Over the past two years that I've been working toward my MFA at the Cranbrook Academy of Art, my standard (hackneyed?) retort to artists, critics, friends, janitors, anyone who wants to talk-about-art-in-Detroit, is that artists are going to have a hard time being self-sustaining here, and for reasons we're all aware of. Some have countered this, or have said, you know, that attitude isn't what this city needs right now. And I balk at that, because–and this is another story–the last thing the city needs is a bunch of people who care more about the art scene than the very real social and economic problems the city is facing.
Several universities in the area boast highly-ranked graduate programs, but only Wayne State University, University of Michigan, and Cranbrook offer MFA degrees in Fine Art. Even the College for Creative Studies, a private art school near Wayne State, grants only interdisciplinary and 'transportation' design MFAs, a testament to the lingering prominence of the automotive industry in the region. All of this is to say that, based on the ambition seen in the work of these students, I think many will end up pursuing their art practices someplace else.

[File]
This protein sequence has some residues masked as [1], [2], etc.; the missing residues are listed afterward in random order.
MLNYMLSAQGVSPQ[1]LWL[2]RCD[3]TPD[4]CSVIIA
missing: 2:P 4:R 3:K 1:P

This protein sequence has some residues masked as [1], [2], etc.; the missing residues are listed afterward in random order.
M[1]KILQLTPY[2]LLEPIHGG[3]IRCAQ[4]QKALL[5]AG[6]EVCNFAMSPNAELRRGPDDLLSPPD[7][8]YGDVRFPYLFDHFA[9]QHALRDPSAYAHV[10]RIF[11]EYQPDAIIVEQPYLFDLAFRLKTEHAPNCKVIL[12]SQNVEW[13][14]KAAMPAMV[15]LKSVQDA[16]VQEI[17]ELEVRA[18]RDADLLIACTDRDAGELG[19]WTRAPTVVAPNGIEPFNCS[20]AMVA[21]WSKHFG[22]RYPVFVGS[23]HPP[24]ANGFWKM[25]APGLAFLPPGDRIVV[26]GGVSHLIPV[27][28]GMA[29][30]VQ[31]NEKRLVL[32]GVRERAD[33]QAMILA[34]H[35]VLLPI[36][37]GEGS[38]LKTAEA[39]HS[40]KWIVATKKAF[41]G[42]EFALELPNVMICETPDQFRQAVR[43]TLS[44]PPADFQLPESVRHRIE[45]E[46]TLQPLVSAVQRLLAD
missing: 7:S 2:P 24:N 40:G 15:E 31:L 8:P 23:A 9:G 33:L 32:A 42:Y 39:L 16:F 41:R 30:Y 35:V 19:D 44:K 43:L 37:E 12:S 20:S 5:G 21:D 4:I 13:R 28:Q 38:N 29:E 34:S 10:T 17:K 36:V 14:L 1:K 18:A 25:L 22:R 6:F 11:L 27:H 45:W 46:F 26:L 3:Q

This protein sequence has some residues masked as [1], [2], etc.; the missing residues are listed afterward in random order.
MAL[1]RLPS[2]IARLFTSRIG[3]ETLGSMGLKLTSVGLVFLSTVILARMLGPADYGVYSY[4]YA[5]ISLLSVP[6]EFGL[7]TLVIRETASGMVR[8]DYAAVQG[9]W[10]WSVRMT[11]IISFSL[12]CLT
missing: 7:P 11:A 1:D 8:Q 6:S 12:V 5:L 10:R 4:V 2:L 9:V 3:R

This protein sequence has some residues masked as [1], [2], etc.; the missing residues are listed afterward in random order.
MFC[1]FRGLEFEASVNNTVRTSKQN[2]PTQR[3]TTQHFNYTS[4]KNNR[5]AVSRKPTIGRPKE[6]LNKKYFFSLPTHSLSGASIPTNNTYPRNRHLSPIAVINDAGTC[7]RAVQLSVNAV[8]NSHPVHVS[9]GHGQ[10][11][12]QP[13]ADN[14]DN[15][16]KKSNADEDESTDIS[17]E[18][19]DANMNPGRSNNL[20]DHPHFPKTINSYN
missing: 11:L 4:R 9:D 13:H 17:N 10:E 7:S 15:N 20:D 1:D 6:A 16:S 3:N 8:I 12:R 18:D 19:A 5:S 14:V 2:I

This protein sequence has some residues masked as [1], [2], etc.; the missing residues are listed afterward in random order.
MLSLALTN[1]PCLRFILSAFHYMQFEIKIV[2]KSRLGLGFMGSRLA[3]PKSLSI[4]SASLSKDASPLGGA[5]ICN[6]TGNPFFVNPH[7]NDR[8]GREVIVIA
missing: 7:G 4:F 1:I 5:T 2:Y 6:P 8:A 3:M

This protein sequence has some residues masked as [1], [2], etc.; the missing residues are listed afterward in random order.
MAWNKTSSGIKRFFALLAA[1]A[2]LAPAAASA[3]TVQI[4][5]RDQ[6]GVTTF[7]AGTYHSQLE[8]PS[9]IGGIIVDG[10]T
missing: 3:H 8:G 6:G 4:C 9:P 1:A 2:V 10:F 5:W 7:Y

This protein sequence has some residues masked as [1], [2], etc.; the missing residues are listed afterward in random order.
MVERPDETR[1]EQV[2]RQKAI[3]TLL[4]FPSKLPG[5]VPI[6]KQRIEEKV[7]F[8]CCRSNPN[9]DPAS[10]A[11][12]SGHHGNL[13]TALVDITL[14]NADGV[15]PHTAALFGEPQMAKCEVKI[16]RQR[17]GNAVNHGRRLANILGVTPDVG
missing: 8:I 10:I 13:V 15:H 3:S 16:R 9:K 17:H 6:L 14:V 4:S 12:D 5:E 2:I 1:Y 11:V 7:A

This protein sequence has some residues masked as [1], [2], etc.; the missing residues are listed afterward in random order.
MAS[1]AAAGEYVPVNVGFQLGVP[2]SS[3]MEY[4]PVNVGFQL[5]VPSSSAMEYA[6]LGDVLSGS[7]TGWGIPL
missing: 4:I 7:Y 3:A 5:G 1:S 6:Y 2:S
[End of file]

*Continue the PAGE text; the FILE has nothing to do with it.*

Nearly all of the painters I surveyed of these three schools have returned to painting, so to speak. Many are working traditionally–paint on fabric or paper–and often abstractly, in many cases with an attention to materials and process. This isn't always the case, though. Wayne State had three painters out of six graduating–the work was shown in one group show–and none of them are making work about process. U-M had a number of solo and two-person shows, with two painters of the six MFAs.
Painters at Wayne State:
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